Providence, Rhode Island – Economic reforms declared in 1978 led to a surge of growth in China, but resulting increases in human impact activities are seriously degrading the nation’s coastal ecosystems, according to a newly published analysis of economic and environmental data. Some activities may have reached a turning point, but others will need policy changes, the authors project.
A new study by a team of Chinese and American conservation biologists quantifies the serious consequences of China’s recent economic growth on its coastal ecosystems.
By several measures, 1978 was the beginning of a hugely successful surge in the nation’s ability to produce economic value, but that surge brought accelerated degradation in the vitality of its coastal ecosystems.
The combined analysis of economic growth, human activities and impacts, and environmental quality data appears in the online Nature group journal Scientific Reports. It shows that after reforms declared in 1978, which liberalized the Chinese economy to spur growth, many human economic activities with deleterious environmental impacts increased markedly, even in the absence of significant population growth. The economic reforms led to a shift from an inland agrarian economy to an industrial economy concentrated on the coast. In lockstep with that shift came environmental problems such as declines in fish size and diversity, damage to coral reefs, and a surge in harmful algal blooms.
“This study flags the problem and screams out this is a problem that has to be dealt with,” said Mark Bertness, Professor of Ecology and Evolutionary Biology at Brown University and the paper’s second author. “This has all happened within a generation.”
Lead author Qiang He of Beijing Normal University, who led the research while a visiting scholar in the Bertness Lab at Brown, said the research shows that economic growth alone can generate environmental impacts.
“We show that in a country with a relatively constant coastal population growth rate, economic growth rather than population growth is the major driver of coastal degradation, while previous science often addresses how increasing human population degrades the coastal and marine environment,” He said.
To perform the analysis, He gathered data from 1950 to 2010 from a variety of databases and records. He gathered information on economic growth including per capita growth at the provincial level, indicators of human impacts such as fertilizer use, total fish catch, coastal sewage, mariculture, nautical passenger and freight traffic, and coastal land use for salt production. He also looked at measures of coastal food webs, fish size, red tides, coral cover, and wetland and mangrove habitat.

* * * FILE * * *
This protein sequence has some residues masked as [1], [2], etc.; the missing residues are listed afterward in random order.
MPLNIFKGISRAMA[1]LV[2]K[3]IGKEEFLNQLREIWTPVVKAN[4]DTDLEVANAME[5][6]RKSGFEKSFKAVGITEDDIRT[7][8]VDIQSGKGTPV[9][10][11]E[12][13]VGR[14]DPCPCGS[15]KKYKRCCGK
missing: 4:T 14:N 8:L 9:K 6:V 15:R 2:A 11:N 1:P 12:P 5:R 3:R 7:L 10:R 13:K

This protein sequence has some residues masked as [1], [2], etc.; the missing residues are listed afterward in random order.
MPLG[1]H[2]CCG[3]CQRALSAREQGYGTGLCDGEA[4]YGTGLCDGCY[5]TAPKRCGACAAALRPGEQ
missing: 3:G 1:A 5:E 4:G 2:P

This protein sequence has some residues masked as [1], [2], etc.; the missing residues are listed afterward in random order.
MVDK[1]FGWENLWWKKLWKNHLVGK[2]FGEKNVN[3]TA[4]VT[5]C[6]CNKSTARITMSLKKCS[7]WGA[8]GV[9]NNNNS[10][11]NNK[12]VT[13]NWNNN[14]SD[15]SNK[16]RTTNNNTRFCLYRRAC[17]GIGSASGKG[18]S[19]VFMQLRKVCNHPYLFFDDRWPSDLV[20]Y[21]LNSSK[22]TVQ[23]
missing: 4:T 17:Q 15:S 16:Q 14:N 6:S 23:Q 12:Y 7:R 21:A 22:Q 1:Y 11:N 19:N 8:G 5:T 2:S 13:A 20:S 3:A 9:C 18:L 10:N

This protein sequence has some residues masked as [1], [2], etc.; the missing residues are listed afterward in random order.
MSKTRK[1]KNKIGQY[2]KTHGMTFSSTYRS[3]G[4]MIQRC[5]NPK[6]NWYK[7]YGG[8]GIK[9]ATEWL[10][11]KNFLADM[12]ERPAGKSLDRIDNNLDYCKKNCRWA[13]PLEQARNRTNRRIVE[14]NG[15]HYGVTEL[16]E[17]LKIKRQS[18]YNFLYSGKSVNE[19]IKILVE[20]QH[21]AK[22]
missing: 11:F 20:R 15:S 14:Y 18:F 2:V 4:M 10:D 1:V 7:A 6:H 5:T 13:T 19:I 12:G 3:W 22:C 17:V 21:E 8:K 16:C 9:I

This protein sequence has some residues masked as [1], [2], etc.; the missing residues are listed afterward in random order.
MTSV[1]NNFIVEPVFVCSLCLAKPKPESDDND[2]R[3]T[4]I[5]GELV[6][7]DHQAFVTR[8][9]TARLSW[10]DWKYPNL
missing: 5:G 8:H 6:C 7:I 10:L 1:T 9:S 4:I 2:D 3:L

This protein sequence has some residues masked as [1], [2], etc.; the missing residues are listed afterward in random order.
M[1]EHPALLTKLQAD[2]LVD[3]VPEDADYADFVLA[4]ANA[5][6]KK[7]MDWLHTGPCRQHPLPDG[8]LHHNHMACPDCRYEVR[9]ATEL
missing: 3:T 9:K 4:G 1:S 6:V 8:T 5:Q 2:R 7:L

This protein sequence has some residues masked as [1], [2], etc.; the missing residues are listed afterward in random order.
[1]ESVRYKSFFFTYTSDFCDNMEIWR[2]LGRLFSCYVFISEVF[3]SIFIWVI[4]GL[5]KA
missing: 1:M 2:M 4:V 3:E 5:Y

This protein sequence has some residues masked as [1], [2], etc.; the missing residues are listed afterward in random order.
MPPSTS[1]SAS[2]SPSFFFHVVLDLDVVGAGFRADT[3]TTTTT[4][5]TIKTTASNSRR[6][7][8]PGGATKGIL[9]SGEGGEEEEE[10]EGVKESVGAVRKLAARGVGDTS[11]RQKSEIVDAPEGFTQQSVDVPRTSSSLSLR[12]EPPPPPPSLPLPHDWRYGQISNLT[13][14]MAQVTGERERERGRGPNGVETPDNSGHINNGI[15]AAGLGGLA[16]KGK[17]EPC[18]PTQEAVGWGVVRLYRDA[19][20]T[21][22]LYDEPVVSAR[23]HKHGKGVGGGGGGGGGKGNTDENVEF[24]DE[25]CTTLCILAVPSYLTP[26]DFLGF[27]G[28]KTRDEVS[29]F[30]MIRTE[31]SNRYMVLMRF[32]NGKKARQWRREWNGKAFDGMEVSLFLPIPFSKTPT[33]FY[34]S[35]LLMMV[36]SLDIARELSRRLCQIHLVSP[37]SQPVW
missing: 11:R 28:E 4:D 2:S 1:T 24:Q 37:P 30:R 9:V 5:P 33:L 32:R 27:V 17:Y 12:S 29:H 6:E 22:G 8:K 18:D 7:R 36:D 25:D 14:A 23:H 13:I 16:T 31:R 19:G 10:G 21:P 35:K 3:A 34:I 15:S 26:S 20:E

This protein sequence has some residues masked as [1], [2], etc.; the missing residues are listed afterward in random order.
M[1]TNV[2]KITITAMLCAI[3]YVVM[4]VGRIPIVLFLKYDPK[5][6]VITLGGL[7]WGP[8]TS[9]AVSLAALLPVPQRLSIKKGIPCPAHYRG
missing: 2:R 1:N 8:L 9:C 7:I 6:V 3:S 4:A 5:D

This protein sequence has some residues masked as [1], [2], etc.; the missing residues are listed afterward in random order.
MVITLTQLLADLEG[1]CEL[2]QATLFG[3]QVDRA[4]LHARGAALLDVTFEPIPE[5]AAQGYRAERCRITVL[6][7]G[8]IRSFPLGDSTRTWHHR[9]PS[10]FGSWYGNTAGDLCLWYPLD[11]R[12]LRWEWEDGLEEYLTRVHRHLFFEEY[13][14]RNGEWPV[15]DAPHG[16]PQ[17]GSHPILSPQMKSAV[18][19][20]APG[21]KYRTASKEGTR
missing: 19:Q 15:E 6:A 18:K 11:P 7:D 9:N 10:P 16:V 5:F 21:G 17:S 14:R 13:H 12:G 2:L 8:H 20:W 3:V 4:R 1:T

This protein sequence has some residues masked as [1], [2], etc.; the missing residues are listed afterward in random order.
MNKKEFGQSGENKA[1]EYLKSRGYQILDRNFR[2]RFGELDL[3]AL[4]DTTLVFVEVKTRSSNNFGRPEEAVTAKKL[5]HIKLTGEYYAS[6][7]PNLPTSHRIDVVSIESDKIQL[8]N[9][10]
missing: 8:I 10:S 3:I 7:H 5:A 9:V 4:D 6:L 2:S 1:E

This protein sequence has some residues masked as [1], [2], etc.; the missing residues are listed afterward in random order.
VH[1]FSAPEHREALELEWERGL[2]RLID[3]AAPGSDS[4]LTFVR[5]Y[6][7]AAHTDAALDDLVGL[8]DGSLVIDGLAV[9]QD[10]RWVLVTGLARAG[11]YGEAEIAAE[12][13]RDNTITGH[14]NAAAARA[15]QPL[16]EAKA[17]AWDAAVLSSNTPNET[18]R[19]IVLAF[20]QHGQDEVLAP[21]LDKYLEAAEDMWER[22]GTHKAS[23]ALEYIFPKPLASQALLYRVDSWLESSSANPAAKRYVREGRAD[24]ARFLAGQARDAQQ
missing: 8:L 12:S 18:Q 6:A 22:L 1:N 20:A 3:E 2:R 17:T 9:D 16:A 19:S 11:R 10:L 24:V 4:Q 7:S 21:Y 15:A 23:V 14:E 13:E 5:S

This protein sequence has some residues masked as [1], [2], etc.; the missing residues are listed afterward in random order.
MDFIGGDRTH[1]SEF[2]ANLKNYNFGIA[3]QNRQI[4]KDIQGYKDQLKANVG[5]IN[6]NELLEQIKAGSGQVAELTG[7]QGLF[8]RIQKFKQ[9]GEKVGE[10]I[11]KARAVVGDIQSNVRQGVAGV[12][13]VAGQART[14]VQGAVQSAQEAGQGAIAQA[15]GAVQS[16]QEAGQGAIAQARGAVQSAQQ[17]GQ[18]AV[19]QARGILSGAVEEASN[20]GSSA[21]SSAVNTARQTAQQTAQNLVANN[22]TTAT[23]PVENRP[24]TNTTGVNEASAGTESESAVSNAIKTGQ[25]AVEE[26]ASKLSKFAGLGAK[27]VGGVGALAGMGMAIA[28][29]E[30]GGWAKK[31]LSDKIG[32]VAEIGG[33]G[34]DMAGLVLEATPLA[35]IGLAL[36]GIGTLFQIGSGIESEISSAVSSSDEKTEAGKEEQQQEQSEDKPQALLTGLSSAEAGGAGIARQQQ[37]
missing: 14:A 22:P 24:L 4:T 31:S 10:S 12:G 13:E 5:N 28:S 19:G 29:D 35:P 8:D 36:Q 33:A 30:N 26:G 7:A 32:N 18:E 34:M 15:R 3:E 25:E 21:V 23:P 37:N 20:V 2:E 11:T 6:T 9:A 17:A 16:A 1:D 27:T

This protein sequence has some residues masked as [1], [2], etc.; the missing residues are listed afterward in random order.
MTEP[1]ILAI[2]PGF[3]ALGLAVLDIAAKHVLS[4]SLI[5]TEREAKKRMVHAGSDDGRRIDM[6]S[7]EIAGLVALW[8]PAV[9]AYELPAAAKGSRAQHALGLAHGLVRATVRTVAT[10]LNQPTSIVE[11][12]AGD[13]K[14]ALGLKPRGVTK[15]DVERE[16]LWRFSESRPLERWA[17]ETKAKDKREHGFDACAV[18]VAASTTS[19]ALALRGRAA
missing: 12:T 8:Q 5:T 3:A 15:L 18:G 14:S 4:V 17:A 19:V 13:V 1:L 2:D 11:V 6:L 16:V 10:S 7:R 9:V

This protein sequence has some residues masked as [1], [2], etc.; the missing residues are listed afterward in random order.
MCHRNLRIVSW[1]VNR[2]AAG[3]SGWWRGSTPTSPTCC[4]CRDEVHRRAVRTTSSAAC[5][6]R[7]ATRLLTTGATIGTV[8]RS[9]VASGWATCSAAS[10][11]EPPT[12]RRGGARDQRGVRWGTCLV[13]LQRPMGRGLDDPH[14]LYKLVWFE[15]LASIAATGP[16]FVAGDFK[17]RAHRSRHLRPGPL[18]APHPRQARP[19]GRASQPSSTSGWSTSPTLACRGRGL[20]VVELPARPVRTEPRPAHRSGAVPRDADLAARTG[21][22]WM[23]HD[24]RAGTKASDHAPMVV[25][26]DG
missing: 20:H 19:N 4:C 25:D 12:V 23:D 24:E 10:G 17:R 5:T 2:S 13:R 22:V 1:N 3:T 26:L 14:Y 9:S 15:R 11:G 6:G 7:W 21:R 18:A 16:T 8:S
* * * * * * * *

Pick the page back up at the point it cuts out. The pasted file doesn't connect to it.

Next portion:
“They basically flipped a switch in the ’70s, so we could go back and data mine and look at these shifts,” Bertness said.
In 11 coastal provinces, GDP has grown from about half of the nation’s economic output before 1978 to about 60 percent afterward, while the coastal share of population has remained steady in the low 40 percent range.
In the meantime, the data show, many human impacts have increased faster after 1978 than before.
“Pre- and post-reform comparisons revealed significantly higher annual increases in post- than pre-reform periods for six of the 10 impacts with data for both periods,” He, Bertness and their co-authors wrote. “We found no differences for the remaining four impacts. We did not find lower growth in post- than in pre-reform periods for any human impact.”
Commensurate with the increased pace of human impacts, the growth of many environmental problems quickened, too.
“Across China’s seas the trophic diversity and body size of marine fish did not change before 1978, but both have steadily decreased since,” they wrote. “Harmful algal blooms have become much more frequent and extensive since the 1980s with red tides increasing from less than 10 per year before 1980 to 70-120 per year since 2000. In the South China Sea, percent cover of many corals has crashed to less than 15 percent of pre-reform levels.”